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Safe Ratings and Terminology Ratings in simple Terms

Fire Safes

Safes that protect against fire are usually made of thin steel sheets (or sometimes plastic) molded together to form an inner and an outer shell. These units are filled with an insulating material that will keep the temperature inside the safe below a certain point for a fixed period of time. Fire safes prevalent in the market today are usually one or two-hour rated safes.

There are several testing agencies throughout the world that certify these types of safes. Tests vary somewhat from agency to agency but usually include a time temperature test, explosion test, and impact or drop test. Every fire safe should be clearly marked with the name of the testing agency and the tests that were passed.

Fire safes, because of their construction are best suited to store non-negotiable documents and just a few valuables. Cash and high value items belong in a safe better suited against a burglary attack.

Burglary Safes

Burglar safes are usually made of solid steel plate or a combination of solid steel and composite fill material such as concrete. These safes are divided into categories based on the level of protection delivered and the testing endured. Here we will discuss only four classes, B-Rate, C-Rate, U.L. TL-15 and U.L. TL-30

B-Rate Safes

This is a catchall rating for essentially any box with a lock on it. The safe industry had an unwritten standard of ¼ inch body, ½ inch door. As steel prices (and shipping costs) increased manufacturers tried many things to reduce their costs. No tests are given to provide this rating. When buying a B-rate safe, look at things such as lock work, hard plates, and relocks.

C-Rate Safes

This is defined as a ½ inch thick steel box with a 1-inch thick door and a lock. As before No tests are given to provide this rating. Look at the lock work, relocks and other features when making your decision.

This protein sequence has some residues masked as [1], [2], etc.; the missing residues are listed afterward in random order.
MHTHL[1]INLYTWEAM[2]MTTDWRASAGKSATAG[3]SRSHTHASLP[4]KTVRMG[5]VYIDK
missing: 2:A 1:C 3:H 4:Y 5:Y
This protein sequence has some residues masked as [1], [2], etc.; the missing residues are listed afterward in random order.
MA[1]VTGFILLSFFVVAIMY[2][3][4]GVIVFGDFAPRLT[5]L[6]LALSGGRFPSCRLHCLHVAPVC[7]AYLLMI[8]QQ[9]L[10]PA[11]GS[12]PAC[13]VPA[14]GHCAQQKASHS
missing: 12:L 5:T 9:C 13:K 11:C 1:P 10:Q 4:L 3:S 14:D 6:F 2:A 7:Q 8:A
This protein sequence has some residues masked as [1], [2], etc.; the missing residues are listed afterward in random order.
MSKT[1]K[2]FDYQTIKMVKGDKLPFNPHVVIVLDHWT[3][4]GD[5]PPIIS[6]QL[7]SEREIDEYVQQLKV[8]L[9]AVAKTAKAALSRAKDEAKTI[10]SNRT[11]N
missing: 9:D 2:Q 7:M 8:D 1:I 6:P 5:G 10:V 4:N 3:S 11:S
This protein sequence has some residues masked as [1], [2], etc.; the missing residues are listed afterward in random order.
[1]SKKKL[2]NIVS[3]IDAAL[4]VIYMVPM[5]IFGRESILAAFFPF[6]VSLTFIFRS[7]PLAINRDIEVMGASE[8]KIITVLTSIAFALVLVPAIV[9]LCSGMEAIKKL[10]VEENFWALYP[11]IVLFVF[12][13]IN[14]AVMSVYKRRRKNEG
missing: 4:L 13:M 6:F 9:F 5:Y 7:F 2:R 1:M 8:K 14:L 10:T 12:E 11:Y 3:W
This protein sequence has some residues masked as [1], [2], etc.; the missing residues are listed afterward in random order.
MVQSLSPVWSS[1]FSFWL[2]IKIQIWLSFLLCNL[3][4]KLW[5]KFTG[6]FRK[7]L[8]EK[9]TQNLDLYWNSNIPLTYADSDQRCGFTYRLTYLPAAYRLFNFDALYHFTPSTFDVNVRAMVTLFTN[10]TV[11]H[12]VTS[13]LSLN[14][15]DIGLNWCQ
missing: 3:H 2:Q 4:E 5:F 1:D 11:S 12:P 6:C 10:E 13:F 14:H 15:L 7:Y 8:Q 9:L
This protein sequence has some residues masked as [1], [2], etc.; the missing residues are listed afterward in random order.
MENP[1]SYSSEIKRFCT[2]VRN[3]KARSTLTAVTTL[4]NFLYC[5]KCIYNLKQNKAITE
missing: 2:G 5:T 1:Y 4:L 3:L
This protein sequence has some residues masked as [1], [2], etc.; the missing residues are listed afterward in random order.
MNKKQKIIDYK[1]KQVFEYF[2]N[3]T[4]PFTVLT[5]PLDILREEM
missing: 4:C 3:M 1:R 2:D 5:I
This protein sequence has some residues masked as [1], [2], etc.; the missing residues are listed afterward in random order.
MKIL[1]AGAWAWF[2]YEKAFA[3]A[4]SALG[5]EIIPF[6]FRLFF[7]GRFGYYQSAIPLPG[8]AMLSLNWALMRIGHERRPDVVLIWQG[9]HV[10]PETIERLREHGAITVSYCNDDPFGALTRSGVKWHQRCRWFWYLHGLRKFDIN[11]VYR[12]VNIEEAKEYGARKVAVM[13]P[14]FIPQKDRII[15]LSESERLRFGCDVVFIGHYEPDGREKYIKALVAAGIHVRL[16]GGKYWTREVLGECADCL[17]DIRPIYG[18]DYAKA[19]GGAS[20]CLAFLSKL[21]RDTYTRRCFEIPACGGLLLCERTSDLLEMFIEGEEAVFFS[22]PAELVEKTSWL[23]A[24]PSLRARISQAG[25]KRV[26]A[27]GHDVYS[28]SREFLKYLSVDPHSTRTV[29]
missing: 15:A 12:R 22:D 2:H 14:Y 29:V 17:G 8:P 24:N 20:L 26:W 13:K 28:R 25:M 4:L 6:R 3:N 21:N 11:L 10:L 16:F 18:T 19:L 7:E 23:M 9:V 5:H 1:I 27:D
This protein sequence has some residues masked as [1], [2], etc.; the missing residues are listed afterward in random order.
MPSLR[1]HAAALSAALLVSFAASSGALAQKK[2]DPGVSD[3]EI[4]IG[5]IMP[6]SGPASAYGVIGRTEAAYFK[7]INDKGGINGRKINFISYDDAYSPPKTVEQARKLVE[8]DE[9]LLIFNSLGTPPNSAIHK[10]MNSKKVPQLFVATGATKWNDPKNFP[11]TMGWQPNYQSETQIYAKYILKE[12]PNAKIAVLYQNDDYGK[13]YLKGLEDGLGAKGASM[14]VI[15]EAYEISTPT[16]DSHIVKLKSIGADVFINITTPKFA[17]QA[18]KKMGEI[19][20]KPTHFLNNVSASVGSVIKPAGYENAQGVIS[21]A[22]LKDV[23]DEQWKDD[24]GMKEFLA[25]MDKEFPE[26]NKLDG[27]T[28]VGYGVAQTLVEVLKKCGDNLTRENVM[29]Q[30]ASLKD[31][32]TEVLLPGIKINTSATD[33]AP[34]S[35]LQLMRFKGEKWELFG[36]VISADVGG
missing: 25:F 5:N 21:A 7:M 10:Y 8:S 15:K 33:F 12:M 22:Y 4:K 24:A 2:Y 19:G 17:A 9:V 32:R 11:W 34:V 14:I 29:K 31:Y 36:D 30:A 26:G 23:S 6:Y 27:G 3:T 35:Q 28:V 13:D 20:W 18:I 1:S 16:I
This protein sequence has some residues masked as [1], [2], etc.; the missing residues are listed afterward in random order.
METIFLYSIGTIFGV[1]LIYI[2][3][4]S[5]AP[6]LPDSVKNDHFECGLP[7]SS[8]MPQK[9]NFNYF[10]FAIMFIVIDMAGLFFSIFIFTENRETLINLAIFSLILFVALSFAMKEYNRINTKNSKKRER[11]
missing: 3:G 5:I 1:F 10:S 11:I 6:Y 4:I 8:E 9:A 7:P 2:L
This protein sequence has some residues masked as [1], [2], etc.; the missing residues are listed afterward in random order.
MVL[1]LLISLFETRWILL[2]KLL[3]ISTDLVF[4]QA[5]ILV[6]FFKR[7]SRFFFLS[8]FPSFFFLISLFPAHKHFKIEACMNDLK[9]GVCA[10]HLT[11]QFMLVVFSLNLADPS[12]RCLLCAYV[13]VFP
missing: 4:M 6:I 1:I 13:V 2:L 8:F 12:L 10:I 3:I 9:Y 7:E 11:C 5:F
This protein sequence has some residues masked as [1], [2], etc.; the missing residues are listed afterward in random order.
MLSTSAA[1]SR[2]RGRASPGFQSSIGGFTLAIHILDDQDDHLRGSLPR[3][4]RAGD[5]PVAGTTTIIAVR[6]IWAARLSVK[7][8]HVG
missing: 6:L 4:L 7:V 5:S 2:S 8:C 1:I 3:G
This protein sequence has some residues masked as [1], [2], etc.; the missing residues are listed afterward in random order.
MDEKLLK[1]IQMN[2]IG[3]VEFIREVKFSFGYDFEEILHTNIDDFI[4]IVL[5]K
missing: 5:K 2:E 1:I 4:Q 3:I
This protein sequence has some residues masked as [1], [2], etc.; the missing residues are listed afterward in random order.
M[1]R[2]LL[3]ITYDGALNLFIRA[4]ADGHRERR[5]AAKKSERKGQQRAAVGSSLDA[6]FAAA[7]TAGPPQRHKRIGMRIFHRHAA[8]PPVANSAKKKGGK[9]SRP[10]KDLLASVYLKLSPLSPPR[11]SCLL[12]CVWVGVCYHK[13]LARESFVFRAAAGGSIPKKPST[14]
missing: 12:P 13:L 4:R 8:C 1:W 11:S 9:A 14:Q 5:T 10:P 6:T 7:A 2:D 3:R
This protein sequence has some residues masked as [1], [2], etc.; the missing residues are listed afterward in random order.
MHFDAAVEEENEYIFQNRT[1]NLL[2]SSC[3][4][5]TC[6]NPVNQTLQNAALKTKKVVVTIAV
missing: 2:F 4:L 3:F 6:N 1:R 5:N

Safes given a U.L. TL-15 rating have all passed standardized tests defined in UL Standard 687 using the same tools and usually the same group of testing engineers. I have personally worked with the same 5 people for 15 years. The label requires that the safe be constructed of 1-inch solid steel or equivalent. The label means that the safe has been tested for a NET working time of 15 minutes using "…common hand tools, drills, punches hammers, and pressure applying devices." Net working time means simply "when the tool comes off the safe the clock stops". There are over fifty different types of attacks that can be used to gain entrance into the safe. Usually they will try only 2 or 3 based on what they know about the product, and they know a lot.


These tests are essentially the same as the TL-15 tests except for, you guessed it, the net working time. They get 30 minutes and a few more tools to help them gain entrance. Keep in mind these engineers have the manufacturing blue prints and can disassemble the safe being tested before the test begins to see how it works. They know their stuff.

Final Thoughts...

When you begin the search for a safe it is a good idea to speak to your insurance agent and see if a particular type of safe will reduce your insurance costs. Many times you can justify the additional expense of a higher security safe because of the premium reduction. Remember no safe is burglar proof, you are buying time. The longer it takes to break in the greater the chance to be caught, and thieves don’t like to get caught...


Burglary Ratings:

Fire Ratings:

UL Underwriters' Laboratories (UL) - UL is a non-profit, non-bias agency that tests and rates the safety and performance of consumer products. Safes that have earned specific UL ratings will carry a UL label which designates the product's security and fire-protection ratings.

Fire Ratings

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